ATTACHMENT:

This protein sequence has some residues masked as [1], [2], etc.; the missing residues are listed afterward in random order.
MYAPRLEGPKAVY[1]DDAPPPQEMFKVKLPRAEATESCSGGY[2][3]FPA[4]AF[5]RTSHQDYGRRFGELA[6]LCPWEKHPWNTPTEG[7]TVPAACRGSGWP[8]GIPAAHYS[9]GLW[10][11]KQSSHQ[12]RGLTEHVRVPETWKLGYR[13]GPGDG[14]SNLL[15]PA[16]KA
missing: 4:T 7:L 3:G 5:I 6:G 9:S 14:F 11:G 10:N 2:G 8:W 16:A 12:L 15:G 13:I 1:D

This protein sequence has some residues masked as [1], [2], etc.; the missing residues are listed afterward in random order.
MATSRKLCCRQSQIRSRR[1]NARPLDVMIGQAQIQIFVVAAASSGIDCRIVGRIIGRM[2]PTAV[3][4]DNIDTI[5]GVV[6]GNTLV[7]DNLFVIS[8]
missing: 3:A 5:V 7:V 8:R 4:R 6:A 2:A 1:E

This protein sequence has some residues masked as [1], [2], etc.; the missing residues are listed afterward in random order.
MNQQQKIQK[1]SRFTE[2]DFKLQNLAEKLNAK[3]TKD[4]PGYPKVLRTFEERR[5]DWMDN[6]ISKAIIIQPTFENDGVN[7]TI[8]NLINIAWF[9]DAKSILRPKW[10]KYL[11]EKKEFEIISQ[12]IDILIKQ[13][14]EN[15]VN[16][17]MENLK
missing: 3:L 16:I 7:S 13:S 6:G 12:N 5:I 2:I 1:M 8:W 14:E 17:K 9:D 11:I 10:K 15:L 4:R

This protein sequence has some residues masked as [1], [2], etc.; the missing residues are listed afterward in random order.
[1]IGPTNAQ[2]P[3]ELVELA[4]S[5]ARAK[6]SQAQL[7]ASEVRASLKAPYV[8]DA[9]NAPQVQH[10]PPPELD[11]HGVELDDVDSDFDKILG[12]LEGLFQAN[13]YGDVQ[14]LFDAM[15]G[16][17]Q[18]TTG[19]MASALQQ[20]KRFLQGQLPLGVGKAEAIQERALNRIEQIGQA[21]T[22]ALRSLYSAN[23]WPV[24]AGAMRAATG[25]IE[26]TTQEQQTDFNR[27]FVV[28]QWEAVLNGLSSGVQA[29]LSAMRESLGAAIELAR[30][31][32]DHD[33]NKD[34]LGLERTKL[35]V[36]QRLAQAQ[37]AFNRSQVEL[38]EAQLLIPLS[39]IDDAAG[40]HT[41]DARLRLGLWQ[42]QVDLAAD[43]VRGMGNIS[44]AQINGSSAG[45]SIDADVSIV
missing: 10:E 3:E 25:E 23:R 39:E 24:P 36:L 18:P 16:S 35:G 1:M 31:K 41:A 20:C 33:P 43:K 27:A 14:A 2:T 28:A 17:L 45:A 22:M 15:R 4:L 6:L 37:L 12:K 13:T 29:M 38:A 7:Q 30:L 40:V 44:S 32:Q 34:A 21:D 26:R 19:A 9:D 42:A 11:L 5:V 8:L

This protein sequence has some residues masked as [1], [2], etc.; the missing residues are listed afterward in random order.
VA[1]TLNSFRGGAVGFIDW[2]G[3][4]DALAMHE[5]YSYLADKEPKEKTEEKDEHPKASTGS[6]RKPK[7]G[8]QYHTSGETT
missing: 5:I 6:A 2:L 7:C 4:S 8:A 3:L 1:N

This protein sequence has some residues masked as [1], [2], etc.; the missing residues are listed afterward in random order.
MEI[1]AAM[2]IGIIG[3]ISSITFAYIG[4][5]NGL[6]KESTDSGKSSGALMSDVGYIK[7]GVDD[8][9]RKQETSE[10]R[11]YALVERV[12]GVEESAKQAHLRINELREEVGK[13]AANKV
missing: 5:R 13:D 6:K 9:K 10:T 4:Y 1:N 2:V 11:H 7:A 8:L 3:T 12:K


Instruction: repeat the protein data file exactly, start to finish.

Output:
This protein sequence has some residues masked as [1], [2], etc.; the missing residues are listed afterward in random order.
MYAPRLEGPKAVY[1]DDAPPPQEMFKVKLPRAEATESCSGGY[2][3]FPA[4]AF[5]RTSHQDYGRRFGELA[6]LCPWEKHPWNTPTEG[7]TVPAACRGSGWP[8]GIPAAHYS[9]GLW[10][11]KQSSHQ[12]RGLTEHVRVPETWKLGYR[13]GPGDG[14]SNLL[15]PA[16]KA
missing: 4:T 7:L 3:G 5:I 6:G 9:S 14:F 11:G 10:N 2:G 8:W 16:A 12:L 15:G 13:I 1:D

This protein sequence has some residues masked as [1], [2], etc.; the missing residues are listed afterward in random order.
MATSRKLCCRQSQIRSRR[1]NARPLDVMIGQAQIQIFVVAAASSGIDCRIVGRIIGRM[2]PTAV[3][4]DNIDTI[5]GVV[6]GNTLV[7]DNLFVIS[8]
missing: 3:A 5:V 7:V 8:R 4:R 6:A 2:A 1:E

This protein sequence has some residues masked as [1], [2], etc.; the missing residues are listed afterward in random order.
MNQQQKIQK[1]SRFTE[2]DFKLQNLAEKLNAK[3]TKD[4]PGYPKVLRTFEERR[5]DWMDN[6]ISKAIIIQPTFENDGVN[7]TI[8]NLINIAWF[9]DAKSILRPKW[10]KYL[11]EKKEFEIISQ[12]IDILIKQ[13][14]EN[15]VN[16][17]MENLK
missing: 3:L 16:I 7:S 13:S 6:G 12:N 5:I 2:I 1:M 8:W 14:E 17:K 9:D 11:I 10:K 15:L 4:R

This protein sequence has some residues masked as [1], [2], etc.; the missing residues are listed afterward in random order.
[1]IGPTNAQ[2]P[3]ELVELA[4]S[5]ARAK[6]SQAQL[7]ASEVRASLKAPYV[8]DA[9]NAPQVQH[10]PPPELD[11]HGVELDDVDSDFDKILG[12]LEGLFQAN[13]YGDVQ[14]LFDAM[15]G[16][17]Q[18]TTG[19]MASALQQ[20]KRFLQGQLPLGVGKAEAIQERALNRIEQIGQA[21]T[22]ALRSLYSAN[23]WPV[24]AGAMRAATG[25]IE[26]TTQEQQTDFNR[27]FVV[28]QWEAVLNGLSSGVQA[29]LSAMRESLGAAIELAR[30][31][32]DHD[33]NKD[34]LGLERTKL[35]V[36]QRLAQAQ[37]AFNRSQVEL[38]EAQLLIPLS[39]IDDAAG[40]HT[41]DARLRLGLWQ[42]QVDLAAD[43]VRGMGNIS[44]AQINGSSAG[45]SIDADVSIV
missing: 10:E 3:E 25:E 23:R 39:E 24:P 36:L 18:P 16:S 35:G 1:M 31:K 41:A 20:C 33:P 43:K 27:A 14:A 2:T 28:A 17:L 45:A 22:M 15:R 4:L 6:L 37:L 12:K 13:T 29:M 38:A 7:Q 30:L 40:V 44:S 32:Q 34:A 21:D 26:R 19:A 9:D 42:A 11:L 5:V 8:L

This protein sequence has some residues masked as [1], [2], etc.; the missing residues are listed afterward in random order.
VA[1]TLNSFRGGAVGFIDW[2]G[3][4]DALAMHE[5]YSYLADKEPKEKTEEKDEHPKASTGS[6]RKPK[7]G[8]QYHTSGETT
missing: 5:I 6:A 2:L 7:C 4:S 8:A 3:L 1:N

This protein sequence has some residues masked as [1], [2], etc.; the missing residues are listed afterward in random order.
MEI[1]AAM[2]IGIIG[3]ISSITFAYIG[4][5]NGL[6]KESTDSGKSSGALMSDVGYIK[7]GVDD[8][9]RKQETSE[10]R[11]YALVERV[12]GVEESAKQAHLRINELREEVGK[13]AANKV
missing: 5:R 13:D 6:K 9:K 10:T 4:Y 1:N 2:V 11:H 7:A 8:L 3:T 12:K